Will Self: The business of clarification through the Perspex space-helmet of clarity

“Now hang on a minute, you’re not going to catch me out that easily – you’re going to claim that I don’t want you to be perfectly clear about the perfect clarity with which I perceive my own perfect clarity, and that simply isn’t the case!”

"This all seems a little involved to me." Photo: Getty

Scrutinising your own fuzzy face in the misty morning mirror, you hear this bewilderingly obscure dialogue emanating from the radio:

“Let me make it perfectly clear –”

“I’m going to have to interrupt you there: when you say you wish this matter to be perfectly clear, how clear do you mean?”

“As I said, I want there to be no confusion on this matter –”

“So, total clarity?”

“Absolutely.’’

“The metaphor is a visual one, is it not?”

“I’m sorry?’’

“The metaphor you use to express the idea that you wish your statements to be entirely comprehensible, and without any ambiguity, works by analogy with the visual field.’’

“Um . . . yes . . . well . . . s’pose so.”

“So, if I may pursue that analogy, should we think of this visual field as clear in the way a car windscreen might be clear?”

“Um . . . possibly.”

“In which case is your clarity a function of there being no object blocking the windscreen; or is it a matter of there being no opacity?”

“Ah. This all seems a little involved to me.”

“But minister, you’ve made it perfectly clear that you wish to be perfectly clear, and I’m only seeking to clarify that clarity.”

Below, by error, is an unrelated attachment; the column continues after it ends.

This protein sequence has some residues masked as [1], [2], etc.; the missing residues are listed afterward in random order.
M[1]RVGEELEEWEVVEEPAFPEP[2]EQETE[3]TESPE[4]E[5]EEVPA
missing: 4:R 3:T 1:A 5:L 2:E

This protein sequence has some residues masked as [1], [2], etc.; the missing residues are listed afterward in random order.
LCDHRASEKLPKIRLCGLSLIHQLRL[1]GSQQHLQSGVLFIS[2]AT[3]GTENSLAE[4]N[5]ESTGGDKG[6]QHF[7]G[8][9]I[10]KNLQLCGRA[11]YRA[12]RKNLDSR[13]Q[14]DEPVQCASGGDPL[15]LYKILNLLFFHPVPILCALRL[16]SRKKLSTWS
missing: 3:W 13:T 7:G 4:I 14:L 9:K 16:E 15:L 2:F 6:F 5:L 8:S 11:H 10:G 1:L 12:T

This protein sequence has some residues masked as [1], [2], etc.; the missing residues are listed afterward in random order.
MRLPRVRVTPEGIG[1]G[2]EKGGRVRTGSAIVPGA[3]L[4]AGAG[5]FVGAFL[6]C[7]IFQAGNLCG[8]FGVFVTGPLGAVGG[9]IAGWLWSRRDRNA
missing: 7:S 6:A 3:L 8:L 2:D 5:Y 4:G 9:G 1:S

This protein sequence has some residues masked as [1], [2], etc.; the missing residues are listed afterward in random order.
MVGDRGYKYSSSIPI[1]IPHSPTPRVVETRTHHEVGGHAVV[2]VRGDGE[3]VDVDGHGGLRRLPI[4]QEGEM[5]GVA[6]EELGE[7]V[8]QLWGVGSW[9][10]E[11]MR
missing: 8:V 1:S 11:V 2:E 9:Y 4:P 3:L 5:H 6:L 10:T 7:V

“You seem to be making the whole business rather murky to me.”

“Would it therefore be fair to say that the windscreen through which you perceive your own clarity is in itself rather murky?”

“That’s not what I meant –”

“But wait just a minute: you granted me the initial metaphor, I then extended it a little, but now you say that your understanding of that image is itself imperfect – ‘murky’ in fact.”

“Look, you aren’t going to bamboozle me – I stick to my initial point: I wish to make it perfectly clear.”

“I think everyone listening understands that, minister – what concerns them is that someone entrusted with such a serious matter is unable to assure the public that he himself is perfectly clear about his own clarity. That is all I wish to establish: are you?”

“What?”

“Are you clear about being clear?”

“I believe I am.”

“So, there are no splashes of birdshit on your windscreen or any other obstructions ?”

“None whatsoever.”

“And you are looking at this windscreen through a second windscreen that is also free from smut or grime?”

“Yes . . . yes, I am.”

“How do you fit this second windscreen inside the first? Is it warped around your face, like the Perspex of a space helmet – or is it mounted on a curious little frame that’s suspended a few inches in front of your eyes by aluminium struts secured with nickelalloy bolts that are counter-sunk in your cheekbones?”

“I think . . . you’re being rather ridiculously literal-minded about this metaphor –”

“Would you concede that to be literalminded is, in a manner of speaking, to spell everything out?”

“Yes – yes, that’s true . . .”

“Which is surely only another way of being perfectly clear?”

“Now hang on a minute, you’re not going to catch me out that easily – you’re going to claim that I don’t want you to be perfectly clear about the perfect clarity with which I perceive my own perfect clarity, and that simply isn’t the case!”

“Is it complexly the case?”

“Now you’re being facetious.”

“No, no, please . . . nothing was further from my mind – ”

“Is it, I wonder, so far from your mind that you can’t in fact see it with any clarity?”

“Are you being rhetorical, minister?”

“Possibly – although I do find this image amusing: you looking in the rear-view mirror at your own facetiousness, which is hundreds of yards off and speedily retreating, when suddenly you’re broadsided by me, because with this complicated visual prothesis attached to my face, once the bright light of reason begins to shine I’m unable to see anything at all.”

“That’s as may be, but all I’m seeking to establish is that objects – such as my facetiousness –may appear larger in the mirror.”

“I accept your apology.”

“Thank you very much, minister.”

“Thank you, John.”
 

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